Since Bitbucket announced back in August that they would be discontinuing support for Mercurial in 2020, I’ve had an item on my to-do list to convert all of my old Bitbucket Mercurial repos over to Git and move them to GitHub. Bitbucket did not provide any automated way to do this, so I’ve spent some time researching the possibilities and trying out different methods. I hit a few dead ends, but eventually found a way that worked for me. So I might as well share that here, for the benefit of anyone else who’s trying to do this.
A few preliminary notes:
- I’m primarily a Windows user. I also have a MacBook, but I do most of my programming under Windows. So I wanted a method that would work under Windows.
- My Mercurial repos are all pretty simple: multiple check-ins, but all in a single branch. (These are personal repos, not company repos where multiple programmers were working on them.)
- My method was pretty similar to the one described in this blog post, from 2014, so I should give credit for that.
First, a few installs:
- Install Git for Windows. Any recent version should be fine. Be sure to install the bash shell.
- Install TortoiseHg. The most recent version should be fine. You don’t really need all the fancy Tortoise stuff here, but it’s the easiest way to get a good Mercurial install on Windows.
- Install Python 2.7. This probably won’t work with Python 3.x, so just install the latest version of 2.7.x. Make sure you add it to your path.
Now, from the git bash shell, run the following:
$ mkdir hg2git-work $ cd hg2git-work $ python -m pip install mercurial $ git clone https://github.com/frej/fast-export.git
This will install Mercurial support for Python, then pull down hg-fast-export. That’s all the initial setup, really. The trick, I found, is using the git bash shell, which is close enough to a real bash shell for the rest of this stuff to work.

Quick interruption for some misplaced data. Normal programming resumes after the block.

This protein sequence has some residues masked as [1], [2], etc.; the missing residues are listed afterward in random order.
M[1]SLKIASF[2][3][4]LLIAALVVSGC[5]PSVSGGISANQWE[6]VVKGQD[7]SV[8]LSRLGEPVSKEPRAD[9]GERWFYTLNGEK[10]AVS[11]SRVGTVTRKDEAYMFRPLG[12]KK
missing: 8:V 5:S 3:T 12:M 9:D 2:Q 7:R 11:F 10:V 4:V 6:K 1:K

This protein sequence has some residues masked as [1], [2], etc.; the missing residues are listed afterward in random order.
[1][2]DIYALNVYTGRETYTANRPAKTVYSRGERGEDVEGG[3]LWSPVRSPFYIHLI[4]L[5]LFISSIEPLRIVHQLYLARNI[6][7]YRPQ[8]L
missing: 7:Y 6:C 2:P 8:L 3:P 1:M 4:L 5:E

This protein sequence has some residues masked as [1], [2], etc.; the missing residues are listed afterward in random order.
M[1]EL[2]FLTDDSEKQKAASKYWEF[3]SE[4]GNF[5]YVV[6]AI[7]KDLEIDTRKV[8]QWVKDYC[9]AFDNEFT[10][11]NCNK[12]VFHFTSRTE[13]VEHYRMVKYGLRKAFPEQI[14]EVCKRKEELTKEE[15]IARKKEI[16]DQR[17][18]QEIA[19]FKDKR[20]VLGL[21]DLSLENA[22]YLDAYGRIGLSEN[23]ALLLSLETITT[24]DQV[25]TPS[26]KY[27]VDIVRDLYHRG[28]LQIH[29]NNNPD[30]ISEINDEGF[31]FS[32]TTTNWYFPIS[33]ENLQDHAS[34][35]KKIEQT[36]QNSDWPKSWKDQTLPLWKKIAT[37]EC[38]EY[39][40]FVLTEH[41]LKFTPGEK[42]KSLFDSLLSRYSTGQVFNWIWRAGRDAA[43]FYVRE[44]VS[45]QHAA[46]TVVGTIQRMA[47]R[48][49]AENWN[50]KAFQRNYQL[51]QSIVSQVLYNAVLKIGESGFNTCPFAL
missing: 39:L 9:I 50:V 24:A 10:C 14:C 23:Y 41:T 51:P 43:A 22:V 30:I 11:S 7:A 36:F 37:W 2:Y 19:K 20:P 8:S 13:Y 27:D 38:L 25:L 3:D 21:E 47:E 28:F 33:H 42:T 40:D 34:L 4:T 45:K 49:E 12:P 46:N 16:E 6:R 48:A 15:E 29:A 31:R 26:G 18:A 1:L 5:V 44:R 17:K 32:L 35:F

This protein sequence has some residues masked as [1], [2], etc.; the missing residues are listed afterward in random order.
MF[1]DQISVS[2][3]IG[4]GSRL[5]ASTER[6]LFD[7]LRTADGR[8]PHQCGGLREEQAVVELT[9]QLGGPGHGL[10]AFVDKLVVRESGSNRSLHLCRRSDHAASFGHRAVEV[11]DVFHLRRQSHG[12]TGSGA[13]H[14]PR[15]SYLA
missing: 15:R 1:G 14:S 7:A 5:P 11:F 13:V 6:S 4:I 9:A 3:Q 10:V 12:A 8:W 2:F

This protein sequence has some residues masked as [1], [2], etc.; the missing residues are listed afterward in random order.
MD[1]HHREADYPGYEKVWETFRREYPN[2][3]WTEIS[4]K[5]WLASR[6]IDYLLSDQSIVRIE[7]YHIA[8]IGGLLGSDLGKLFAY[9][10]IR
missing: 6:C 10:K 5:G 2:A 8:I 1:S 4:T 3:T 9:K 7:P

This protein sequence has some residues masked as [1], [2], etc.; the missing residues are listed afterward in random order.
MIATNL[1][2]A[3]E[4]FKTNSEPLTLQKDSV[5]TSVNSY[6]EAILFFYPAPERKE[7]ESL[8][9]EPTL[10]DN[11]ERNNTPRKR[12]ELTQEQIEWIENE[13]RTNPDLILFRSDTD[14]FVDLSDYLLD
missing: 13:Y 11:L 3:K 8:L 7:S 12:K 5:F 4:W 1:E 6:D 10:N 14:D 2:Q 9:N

The next thing to do, which might or might not be necessary, is the create an “authors.txt” file to map your name/email from the old hg repo to the new git one. In my case, I created one with two lines that looks kind of like this:
"Andrew Huey <firstname.lastname@example.org>"="Andrew Huey <email@example.com>" "Andrew Huey <firstname.lastname@example.org>"="Andrew Huey <email@example.com>"
This way, I’m mapping my real email addresses from Bitbucket to my private GitHub address. (My old Bitbucket repos were mostly private, but I’m making the new GitHub ones public.)
Let’s say you have a Mercurial repo in Bitbucket named “euler”. (That’s one of my repos, tracking my Project Euler work.) Now, do the following:
$ hg clone https://bitbucket.org/yourname/euler $ mkdir euler-git $ cd euler-git $ git init $ ../fast-export/hg-fast-export.sh -r ../euler --force -A ../authors.txt $ git checkout HEAD
If all goes well, this should leave you with a nice new git repo, matching your hg repo. If you do not already have your GitHub credentials stored in your global Git config, you might now need to add them, either globally or locally. I won’t go into detail on that.
Next, you need rename or copy your .hgignore file to .gitignore. Both systems use pretty much the same format for ignore files, so you probably don’t need to edit it at all.
$ cp .hgignore .gitignore $ git add .gitignore $ git commit -m ".hgignore copied to .gitignore"
Now, you can just create a new target repo at GitHub, and push it up. Let’s assume your new repo is named “euler”.
$ git remote add origin https://github.com/username/euler.git $ git push -u origin master
There are definitely other ways to do this, but this is the way that worked for me.